it's not that you're not creative, so you can't make good changes. it's that you're not making changes, SO YOU DONT BECOME CREATIVE.

do you see why it's really easy to NOT get into flow now? when i was a bad musician years ago, it would take me at least 20 minutes to do a really trivial task, like put down a baseline. i'd experiment with all the different rhythms before finally finding one, and then i'd have to select a proper bass instrument, etc, etc, etc. i'd be spending a ton of time concentrating on this task, and that was enough to move my mind over into the zone. now that i'm more experienced as both a daw user and a musician, i've got the process SO STREAMLINED that I DONT TAKE LONG ENOUGH ON IT TO GET INTO FLOW.

do you see now why it was so easy to get into flow when you were just starting out? EVERYTHING was the kind of thing that could get you into flow. you'd spend tons of time on some trivial task because you'd have no pre-established notions about how to do it, and then after a while boom you'd be in flow, because that's exactly how flow works.

do you see why it's such common advice to "try doing something totally new" when asking for help about creativity? because people are subconsciously realizing that doing something new leads you back into that magic type of task that will get you into the zone.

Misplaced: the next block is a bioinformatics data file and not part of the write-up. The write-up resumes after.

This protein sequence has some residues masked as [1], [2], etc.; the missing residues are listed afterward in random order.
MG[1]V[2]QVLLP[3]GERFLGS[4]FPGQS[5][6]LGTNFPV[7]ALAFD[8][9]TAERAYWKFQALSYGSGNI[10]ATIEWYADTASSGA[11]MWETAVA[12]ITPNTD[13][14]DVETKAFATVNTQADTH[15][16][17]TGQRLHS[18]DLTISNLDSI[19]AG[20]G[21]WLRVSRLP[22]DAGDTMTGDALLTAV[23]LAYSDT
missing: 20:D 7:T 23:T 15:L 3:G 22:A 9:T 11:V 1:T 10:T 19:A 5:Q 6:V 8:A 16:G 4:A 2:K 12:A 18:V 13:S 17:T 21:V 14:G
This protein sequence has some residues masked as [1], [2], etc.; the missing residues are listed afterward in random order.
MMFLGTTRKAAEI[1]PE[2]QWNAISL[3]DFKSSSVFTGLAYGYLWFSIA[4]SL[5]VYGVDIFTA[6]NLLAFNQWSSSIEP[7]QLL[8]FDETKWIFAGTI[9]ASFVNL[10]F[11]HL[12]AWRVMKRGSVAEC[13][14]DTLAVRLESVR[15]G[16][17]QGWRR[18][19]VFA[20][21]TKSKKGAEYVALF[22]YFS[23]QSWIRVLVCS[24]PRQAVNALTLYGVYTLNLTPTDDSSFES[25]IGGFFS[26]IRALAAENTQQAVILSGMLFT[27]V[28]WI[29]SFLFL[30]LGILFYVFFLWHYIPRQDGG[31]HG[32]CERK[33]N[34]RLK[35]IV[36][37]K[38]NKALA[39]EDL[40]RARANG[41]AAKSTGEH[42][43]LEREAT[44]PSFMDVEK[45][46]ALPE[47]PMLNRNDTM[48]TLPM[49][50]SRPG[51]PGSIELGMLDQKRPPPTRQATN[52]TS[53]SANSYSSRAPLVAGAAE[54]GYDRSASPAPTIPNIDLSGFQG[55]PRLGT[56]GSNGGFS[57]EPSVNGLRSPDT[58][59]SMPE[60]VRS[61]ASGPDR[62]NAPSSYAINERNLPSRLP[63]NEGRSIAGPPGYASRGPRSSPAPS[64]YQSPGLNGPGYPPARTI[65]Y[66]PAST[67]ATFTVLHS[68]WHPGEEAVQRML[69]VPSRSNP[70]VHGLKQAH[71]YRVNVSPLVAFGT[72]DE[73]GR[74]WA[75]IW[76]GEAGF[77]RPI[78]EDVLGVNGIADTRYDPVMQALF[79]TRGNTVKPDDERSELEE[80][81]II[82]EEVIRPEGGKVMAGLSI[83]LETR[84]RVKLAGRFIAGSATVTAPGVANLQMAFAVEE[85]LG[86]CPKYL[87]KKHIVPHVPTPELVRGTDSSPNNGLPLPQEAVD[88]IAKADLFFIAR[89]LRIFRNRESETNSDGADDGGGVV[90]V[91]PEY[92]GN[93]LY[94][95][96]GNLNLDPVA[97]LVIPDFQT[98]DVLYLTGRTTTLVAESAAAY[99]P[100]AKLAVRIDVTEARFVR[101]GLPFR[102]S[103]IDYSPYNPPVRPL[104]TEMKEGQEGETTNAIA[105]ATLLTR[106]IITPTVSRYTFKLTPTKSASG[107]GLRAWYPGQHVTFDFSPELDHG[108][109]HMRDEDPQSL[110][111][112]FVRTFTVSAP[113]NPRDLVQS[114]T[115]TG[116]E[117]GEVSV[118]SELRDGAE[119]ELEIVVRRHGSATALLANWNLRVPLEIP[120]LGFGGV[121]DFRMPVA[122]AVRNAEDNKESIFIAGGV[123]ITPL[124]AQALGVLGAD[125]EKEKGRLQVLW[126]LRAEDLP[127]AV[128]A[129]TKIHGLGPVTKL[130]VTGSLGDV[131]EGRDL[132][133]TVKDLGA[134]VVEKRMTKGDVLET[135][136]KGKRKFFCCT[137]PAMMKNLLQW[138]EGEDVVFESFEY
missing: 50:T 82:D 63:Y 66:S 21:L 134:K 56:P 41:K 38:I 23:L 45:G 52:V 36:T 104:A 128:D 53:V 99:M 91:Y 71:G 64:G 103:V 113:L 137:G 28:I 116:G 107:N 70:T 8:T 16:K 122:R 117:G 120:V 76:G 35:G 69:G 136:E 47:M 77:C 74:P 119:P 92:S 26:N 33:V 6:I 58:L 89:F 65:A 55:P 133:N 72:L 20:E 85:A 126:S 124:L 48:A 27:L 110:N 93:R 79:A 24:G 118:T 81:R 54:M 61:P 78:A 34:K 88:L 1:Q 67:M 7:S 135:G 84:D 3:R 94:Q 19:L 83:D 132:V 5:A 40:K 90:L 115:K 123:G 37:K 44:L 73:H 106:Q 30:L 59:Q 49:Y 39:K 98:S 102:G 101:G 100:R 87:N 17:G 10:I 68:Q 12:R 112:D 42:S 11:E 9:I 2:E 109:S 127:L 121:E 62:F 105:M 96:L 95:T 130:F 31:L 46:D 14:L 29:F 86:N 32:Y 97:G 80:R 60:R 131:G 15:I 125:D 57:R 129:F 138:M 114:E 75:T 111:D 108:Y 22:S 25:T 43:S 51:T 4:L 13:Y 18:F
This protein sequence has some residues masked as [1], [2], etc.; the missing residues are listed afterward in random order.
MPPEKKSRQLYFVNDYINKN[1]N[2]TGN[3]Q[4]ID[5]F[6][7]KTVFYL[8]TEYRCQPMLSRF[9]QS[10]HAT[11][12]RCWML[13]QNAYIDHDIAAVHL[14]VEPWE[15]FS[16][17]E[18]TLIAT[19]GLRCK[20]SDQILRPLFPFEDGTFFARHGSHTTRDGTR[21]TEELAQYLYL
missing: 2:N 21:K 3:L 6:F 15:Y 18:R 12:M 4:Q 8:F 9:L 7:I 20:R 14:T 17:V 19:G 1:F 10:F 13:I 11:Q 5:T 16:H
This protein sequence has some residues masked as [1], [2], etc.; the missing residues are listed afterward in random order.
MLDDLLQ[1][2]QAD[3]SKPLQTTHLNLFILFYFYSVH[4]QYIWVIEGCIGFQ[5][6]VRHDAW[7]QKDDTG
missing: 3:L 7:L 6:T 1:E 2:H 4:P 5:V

do you see what's happening here? BECOMING A BETTER AND MORE EFFICIENT MUSICIAN ACTUALLY MAKES YOU WORSE AT BEING CREATIVE, BECAUSE YOU DONT WORK LONG ENOUGH ON A TASK TO GET INTO THE ZONE. it's really and truly insane, and completely counterintuitive.

when you, sqwerty, and others are saying that you are spiraling inwards creatively, i think that this is the essential problem you're running into: the tasks you used to be bad at (and therefore got into flow while doing) you have now streamlined so well that you dont get into flow while doing them. flow is what you enjoy - not getting into flow means not enjoying what you're doing any more. so you move to something else you're not good at, and you do it for a while, and its fun, and then you get good at it and then you dont get into flow any more, and its not fun. sound familiar?

first of all, notice how well this conforms to our own experiences. i hear from many musicians that if you're working on the same track for >20hr and its not working out, you should scrap it, because you're not producing good music any more. why is this?

i'll explain by anecdote: i've noticed of myself that if i continue to work over the same piece for a long time, over many days, I STOP GETTING INTO FLOW. the process of creation is no longer happening, i'm just twiddling with stuff, not focusing on anything for long enough so of course i never get into flow, and since i'm not in flow, i'm not at my maximum creativity.

it's not some sort of inherent flaw with humans that they can only work on the same stuff for 20 hours (okay, there is definitely musical fatigue, and that's totally a thing too, but it's not the only factor at play here!) - it's rather that the default mode we get into when we're working on a piece we've been working on for a long time IS NOT A MODE CONDUCIVE TO BEING IN THE ZONE.